Belgrade’s city authorities have announced a new and much needed Housing Act. The new law is expected to regulate much the same areas as the one it will replace – i.e. housing in residential buildings.
The impetus for the new law has come after a series of incidents involving building façade material collapsing into the street, however, calls for the law to be revamped have been around a lot longer.
The announcement was made by City Manager, Goran Vesić, in front of number 68D Despot Stefan Boulevard, a residential building that has earned a reputation for exceptional neatness. Here the occupants of the apartments organised and renovated the entrance, lifts, hallways, common rooms and even installed a small library. The organised residents have even won an award for the best decorated building entrance in Belgrade.
“This is a message to everyone, showing what can be achieved when there is good will and organization. This is how all buildings in Belgrade could look after the adoption of the Housing Act.” Vesić told reporters in front of the award winning building.
“Belgrade has serious problems with façades, elevators, leaking roofs, ageing buildings, etc. This new law introduces better organisation and mandatory residential building maintenance,” he added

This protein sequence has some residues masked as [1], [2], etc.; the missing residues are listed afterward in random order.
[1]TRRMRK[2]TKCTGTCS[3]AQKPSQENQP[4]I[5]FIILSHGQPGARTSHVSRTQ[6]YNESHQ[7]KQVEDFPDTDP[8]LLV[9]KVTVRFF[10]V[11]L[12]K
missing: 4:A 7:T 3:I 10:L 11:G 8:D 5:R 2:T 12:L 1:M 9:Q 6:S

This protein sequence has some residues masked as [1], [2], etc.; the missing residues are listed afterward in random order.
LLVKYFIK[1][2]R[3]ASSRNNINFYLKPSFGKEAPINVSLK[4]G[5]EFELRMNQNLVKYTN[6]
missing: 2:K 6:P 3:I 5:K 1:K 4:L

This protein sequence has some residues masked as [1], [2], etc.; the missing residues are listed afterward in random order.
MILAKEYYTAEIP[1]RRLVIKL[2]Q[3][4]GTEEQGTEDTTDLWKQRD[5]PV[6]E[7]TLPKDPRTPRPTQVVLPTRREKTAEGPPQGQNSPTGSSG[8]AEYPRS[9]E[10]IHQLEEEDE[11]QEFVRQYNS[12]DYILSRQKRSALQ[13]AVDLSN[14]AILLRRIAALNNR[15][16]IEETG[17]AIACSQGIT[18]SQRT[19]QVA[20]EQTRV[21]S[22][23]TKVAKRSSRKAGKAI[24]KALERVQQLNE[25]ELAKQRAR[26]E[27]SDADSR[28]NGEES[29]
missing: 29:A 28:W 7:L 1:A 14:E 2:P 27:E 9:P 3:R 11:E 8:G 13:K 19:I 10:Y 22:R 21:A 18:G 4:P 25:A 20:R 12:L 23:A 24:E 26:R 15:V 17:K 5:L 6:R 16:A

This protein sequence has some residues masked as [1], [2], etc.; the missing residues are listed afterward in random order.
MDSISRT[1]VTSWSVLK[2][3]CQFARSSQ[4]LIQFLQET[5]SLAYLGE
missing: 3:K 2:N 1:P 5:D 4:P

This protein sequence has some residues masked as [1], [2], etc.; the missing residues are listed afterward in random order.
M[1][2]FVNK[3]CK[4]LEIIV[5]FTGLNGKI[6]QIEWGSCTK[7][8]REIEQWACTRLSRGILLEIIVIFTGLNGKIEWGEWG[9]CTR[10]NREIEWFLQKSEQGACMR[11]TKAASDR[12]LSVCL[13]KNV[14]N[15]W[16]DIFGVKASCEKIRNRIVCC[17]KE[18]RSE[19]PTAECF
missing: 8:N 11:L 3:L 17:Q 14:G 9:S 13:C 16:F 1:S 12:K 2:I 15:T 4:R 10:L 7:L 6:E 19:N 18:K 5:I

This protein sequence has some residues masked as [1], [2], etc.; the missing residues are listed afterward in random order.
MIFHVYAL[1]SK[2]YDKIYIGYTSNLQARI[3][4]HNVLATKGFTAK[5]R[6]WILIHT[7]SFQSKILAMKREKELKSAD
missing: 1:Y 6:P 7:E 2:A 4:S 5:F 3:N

The new act has, however, already been labelled controversial as it introduces the possibility that poorly run tenants associations could be taken over by a building manager appointed by local authorities. Something that sounds good on paper but has some Belgraders worried about the opportunities for corruption.
Provisions to prevent this include the temporary nature of building managers, who can only be appointed to run a building for a set period of time. Also, the managers will have to be licensed by the Belgrade Chamber of Commerce, which has a Register of Professional Managers, in order to certify them as qualified to do the job.